In the past, some fast-footed owners have used ESOPs as an exit strategy, selling their company to an ESOP that leveraged up to make the acquisition. In some examples, the departing owner took along prime prospects, or after a few turns of bad luck, the ESOP-owned business collapsed under the new debt load.
Still, only a tiny fraction of the nation’s 3,000 active ESOPs are ill-conceived, contends Ray, who says industry studies strongly suggest that motivated employees work harder, and that ESOP-companies perform better than like non-ESOP companies.
LeFiell Manufacturing is majority-owned by the ESOP, and most LeFiell employees participate. “Our absenteeism rate is 0.8 percent,” Ray said.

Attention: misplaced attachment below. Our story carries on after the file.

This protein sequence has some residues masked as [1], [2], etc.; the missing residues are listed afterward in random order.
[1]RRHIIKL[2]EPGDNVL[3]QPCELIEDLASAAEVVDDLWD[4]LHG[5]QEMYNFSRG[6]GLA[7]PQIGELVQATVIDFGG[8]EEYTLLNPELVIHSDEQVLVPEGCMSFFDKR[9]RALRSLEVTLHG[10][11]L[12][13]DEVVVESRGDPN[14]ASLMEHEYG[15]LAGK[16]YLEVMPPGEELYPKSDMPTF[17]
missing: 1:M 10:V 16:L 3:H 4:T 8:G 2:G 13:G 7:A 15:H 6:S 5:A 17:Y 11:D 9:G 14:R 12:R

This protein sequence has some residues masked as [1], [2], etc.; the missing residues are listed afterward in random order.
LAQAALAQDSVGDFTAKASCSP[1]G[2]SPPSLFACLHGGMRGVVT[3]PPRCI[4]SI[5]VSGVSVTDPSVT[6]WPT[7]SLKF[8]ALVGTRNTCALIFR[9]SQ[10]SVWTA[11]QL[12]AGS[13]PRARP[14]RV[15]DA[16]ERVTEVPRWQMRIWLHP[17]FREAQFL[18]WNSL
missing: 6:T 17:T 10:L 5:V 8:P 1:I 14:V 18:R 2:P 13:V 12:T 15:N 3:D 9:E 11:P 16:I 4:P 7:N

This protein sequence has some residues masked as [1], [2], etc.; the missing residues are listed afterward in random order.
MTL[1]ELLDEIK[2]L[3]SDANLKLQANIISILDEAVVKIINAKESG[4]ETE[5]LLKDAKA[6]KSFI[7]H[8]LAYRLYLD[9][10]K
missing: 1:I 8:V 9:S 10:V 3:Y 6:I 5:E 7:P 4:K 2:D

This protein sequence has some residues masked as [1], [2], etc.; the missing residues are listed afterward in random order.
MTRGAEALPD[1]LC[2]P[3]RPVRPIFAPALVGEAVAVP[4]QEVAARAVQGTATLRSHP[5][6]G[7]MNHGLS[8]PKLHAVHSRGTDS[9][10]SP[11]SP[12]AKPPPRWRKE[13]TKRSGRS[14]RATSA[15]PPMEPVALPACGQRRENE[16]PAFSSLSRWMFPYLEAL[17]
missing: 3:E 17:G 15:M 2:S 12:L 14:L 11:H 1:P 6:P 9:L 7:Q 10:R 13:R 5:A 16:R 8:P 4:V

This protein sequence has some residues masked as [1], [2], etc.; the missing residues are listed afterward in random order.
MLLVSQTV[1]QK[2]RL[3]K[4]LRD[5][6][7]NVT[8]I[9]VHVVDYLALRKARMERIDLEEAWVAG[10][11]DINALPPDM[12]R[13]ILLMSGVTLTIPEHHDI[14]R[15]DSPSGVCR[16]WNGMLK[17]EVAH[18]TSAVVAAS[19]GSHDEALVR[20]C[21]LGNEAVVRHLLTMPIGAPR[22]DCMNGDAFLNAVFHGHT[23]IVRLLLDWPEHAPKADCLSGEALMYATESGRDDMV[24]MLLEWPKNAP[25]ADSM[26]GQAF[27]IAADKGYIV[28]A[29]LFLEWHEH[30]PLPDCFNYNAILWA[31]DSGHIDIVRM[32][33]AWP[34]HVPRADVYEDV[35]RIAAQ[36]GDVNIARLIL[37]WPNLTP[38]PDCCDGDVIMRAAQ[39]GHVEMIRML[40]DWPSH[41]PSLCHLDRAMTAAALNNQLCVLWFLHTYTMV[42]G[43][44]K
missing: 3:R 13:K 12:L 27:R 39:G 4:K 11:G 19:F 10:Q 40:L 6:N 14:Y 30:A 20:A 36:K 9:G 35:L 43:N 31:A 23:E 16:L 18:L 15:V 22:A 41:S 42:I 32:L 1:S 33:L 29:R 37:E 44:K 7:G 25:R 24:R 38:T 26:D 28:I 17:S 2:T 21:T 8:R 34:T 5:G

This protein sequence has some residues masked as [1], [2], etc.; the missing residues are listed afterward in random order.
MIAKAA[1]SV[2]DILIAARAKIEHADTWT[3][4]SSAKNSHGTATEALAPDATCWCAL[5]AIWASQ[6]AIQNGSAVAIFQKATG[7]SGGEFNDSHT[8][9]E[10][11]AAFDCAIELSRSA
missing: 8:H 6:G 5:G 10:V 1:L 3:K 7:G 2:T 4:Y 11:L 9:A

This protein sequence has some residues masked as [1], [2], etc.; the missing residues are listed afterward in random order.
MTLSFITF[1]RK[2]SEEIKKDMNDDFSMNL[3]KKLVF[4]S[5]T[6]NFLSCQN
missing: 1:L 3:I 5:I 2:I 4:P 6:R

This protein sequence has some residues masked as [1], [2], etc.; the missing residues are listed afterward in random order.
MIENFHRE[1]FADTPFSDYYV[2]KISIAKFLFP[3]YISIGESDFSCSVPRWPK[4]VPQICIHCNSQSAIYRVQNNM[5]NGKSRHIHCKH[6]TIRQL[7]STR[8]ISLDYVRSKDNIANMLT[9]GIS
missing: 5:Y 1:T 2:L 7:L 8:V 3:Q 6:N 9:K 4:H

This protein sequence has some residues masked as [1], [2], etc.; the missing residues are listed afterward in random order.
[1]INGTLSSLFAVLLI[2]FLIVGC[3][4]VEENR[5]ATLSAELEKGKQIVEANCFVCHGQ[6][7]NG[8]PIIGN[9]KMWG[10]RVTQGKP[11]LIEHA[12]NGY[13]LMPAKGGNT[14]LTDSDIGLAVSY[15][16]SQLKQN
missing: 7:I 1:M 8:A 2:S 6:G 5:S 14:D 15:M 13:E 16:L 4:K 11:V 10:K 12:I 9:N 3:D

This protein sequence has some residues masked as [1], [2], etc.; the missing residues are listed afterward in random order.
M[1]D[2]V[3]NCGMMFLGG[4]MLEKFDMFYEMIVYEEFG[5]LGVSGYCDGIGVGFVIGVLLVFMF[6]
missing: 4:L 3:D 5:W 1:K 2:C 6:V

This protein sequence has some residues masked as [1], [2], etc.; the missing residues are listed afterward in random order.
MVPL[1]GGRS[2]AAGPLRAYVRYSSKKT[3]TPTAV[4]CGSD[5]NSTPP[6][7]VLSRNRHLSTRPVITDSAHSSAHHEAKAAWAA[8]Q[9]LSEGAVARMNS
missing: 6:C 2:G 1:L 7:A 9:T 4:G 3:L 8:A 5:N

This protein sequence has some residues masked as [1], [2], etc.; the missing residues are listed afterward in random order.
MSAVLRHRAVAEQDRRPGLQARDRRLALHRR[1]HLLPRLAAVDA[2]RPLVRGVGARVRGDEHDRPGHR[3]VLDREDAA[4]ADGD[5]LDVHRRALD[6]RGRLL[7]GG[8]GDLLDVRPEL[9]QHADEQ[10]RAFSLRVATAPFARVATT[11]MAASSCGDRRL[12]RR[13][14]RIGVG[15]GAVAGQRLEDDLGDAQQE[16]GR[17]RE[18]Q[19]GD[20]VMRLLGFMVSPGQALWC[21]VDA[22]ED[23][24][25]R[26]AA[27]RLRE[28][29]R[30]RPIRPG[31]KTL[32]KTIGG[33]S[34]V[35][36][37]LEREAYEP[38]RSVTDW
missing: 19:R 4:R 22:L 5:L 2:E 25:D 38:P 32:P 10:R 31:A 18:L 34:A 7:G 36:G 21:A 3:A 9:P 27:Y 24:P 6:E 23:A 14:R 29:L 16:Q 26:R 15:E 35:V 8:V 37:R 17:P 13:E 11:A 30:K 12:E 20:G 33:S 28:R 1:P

Whatever their virtues, ESOPs may be a tough sell for a while. The big bogeymen are concentrated investment portfolios, which did in many Enron employees. Ideally, investors should not keep most of their nest eggs in one basket. Yet with an ESOP, that often happens.
“Well, that is one of the risks of business ownership,” Ray explained. “Most business owners are over-concentrated. Many homeowners are over-concentrated. You get benefits, but you also get risks.”
Though it got little ink in the United States, L.A.-based vitamin powerhouse Herbalife International Inc. failed in an attempt to sell $250 million in high-yield bonds into the European market, in a deal handled by UBS Warburg. The proceeds were to help finance a $685 million buyout of Herbalife by two private equity firms: Stamford, Conn.-based Whitney & Co. and San Francisco-based Golden Gate Capital Inc. (Whitney is one of the nation’s oldest private-equity firms.)